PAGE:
Mary Jo White, the former U.S. attorney from New York, is President Obama's pick to chair the Securities and Exchange Commission. The president will unveil the pick--along with the decision to renominate Richard Cordray to lead the Consumer Financial Protection Bureau--at 2:30 p.m. at the White House, according to two administration officials. A White House official emphasized the importance of the SEC's role in "rooting out reckless behavior" on Wall Street and said that White's background as a prosecutor would suit her well in the job.
You've probably heard of some of the cases White has prosecuted as well as the names of some of the clients she has represented.
- John Gotti (1992). White's office oversaw the case against mobster John Gotti in the early 1990s.
- World Trade Center bombing (1993). White oversaw the prosecution of the perpetrators of the first World Trade Center bombing while serving as U.S. attorney for the Southern District of New York.
- Omar Abdel Rahman (1993). Also known as “the blind sheikh,” Rahman conspired to bomb the United Nations and other New York City sites, and White’s office prosecuted him.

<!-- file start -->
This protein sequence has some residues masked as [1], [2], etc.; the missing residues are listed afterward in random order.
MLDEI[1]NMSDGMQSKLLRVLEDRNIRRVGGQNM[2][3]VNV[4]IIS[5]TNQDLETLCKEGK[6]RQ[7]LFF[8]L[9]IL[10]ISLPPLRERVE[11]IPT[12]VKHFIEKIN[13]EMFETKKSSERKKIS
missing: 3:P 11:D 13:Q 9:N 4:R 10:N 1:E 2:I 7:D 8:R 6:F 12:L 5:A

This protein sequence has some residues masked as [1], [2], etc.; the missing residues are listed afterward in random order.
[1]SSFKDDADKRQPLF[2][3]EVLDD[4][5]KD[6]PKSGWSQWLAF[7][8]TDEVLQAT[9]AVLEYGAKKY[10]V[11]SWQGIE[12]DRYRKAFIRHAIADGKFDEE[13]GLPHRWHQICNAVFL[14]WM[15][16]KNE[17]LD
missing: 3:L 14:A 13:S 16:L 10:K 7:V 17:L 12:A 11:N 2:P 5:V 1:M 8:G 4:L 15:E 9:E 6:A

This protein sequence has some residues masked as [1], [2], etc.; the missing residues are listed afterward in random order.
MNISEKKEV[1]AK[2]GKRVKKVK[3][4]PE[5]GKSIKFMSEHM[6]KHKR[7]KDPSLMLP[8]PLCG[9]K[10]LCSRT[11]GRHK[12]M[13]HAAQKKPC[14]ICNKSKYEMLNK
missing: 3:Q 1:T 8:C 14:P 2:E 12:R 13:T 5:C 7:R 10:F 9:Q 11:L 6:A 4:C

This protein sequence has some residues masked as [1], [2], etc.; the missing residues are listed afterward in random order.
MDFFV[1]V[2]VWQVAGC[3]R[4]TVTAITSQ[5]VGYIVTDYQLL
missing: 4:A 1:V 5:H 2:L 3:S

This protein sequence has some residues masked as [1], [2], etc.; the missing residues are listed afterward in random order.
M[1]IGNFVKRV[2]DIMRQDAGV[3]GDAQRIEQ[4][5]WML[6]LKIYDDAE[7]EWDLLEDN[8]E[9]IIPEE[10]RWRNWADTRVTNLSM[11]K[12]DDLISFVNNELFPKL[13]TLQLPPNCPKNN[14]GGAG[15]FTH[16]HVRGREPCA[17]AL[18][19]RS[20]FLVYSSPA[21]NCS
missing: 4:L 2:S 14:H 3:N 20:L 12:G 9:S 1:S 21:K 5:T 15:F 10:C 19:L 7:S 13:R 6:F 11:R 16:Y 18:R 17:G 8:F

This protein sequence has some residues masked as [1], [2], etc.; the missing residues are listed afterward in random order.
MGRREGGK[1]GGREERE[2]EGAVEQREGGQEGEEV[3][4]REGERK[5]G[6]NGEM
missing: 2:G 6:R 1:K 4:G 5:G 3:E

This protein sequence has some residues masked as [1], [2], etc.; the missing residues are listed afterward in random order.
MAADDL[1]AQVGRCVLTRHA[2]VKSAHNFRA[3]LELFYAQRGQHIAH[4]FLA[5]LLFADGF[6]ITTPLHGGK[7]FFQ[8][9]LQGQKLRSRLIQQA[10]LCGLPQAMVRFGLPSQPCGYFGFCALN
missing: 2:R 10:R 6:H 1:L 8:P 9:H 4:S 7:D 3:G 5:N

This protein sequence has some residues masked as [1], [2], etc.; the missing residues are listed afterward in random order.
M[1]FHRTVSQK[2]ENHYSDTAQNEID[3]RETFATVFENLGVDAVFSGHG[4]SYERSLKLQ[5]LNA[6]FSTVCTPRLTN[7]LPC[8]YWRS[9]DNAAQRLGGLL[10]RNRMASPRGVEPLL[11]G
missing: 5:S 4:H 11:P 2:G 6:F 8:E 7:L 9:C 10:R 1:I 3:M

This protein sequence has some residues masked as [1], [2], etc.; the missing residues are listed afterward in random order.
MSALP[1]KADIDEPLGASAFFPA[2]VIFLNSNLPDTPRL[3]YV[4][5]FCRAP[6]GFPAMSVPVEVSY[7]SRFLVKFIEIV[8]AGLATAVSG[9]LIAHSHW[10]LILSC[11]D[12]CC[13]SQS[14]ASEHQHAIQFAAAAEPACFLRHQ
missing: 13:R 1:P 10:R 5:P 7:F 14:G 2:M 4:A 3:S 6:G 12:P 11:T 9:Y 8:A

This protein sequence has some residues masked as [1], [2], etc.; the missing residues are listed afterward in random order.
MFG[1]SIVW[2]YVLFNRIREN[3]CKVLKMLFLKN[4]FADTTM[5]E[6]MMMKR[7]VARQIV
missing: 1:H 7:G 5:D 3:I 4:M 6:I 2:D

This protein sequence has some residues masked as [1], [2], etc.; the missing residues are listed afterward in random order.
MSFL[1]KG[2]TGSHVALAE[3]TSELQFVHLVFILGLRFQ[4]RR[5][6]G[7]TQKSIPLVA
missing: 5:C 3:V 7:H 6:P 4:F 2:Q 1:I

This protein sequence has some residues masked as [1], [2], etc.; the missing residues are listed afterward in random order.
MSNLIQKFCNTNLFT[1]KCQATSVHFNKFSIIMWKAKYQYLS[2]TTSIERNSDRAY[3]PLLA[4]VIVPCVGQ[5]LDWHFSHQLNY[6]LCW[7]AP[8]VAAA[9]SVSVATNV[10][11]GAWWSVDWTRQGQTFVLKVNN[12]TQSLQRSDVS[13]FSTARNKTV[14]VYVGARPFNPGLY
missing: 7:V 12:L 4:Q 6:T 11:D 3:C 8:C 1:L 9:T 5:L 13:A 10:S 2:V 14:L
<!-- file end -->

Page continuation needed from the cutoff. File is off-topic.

- Ramzi Ahmed Yousef (1995). Yousef masterminded the 1993 WTC bombing and also tried to blow up U.S. airliners en route from Asia. White’s office prosecuted him.
- Osama bin Laden (1998). White’s office indicted bin Laden for attacks on U.S. embassies in Africa and for conspiring to kill Americans abroad.
- Tommy Hilfiger (2004). The clothing giant was being investigated for federal criminal tax violations, and it brought White on to lead its legal team.
- Donald Trump (2009). At law firm Debevoise & Plimpton, White represented New York Times business editor and author Timothy O’Brien in a defamation suit brought by real-estate mogul Donald Trump.
- Ken Lewis (2010). White defended Bank of America CEO Ken Lewis when New York Attorney General Andrew Cuomo filed civil securities fraud charges against him.
- News Corp. hacking scandal (2011). White was brought in to advise News Corp.’s independent directors in the wake of a phone-hacking scandal that rocked the U.K.
White would replace Elisse Walter, who became SEC chairwoman after Mary Schapiro stepped down last month. Walter can stay in the job without additional Senate confirmation (she was confirmed to be an SEC commissioner already) through the end of 2013, according to Bloomberg.
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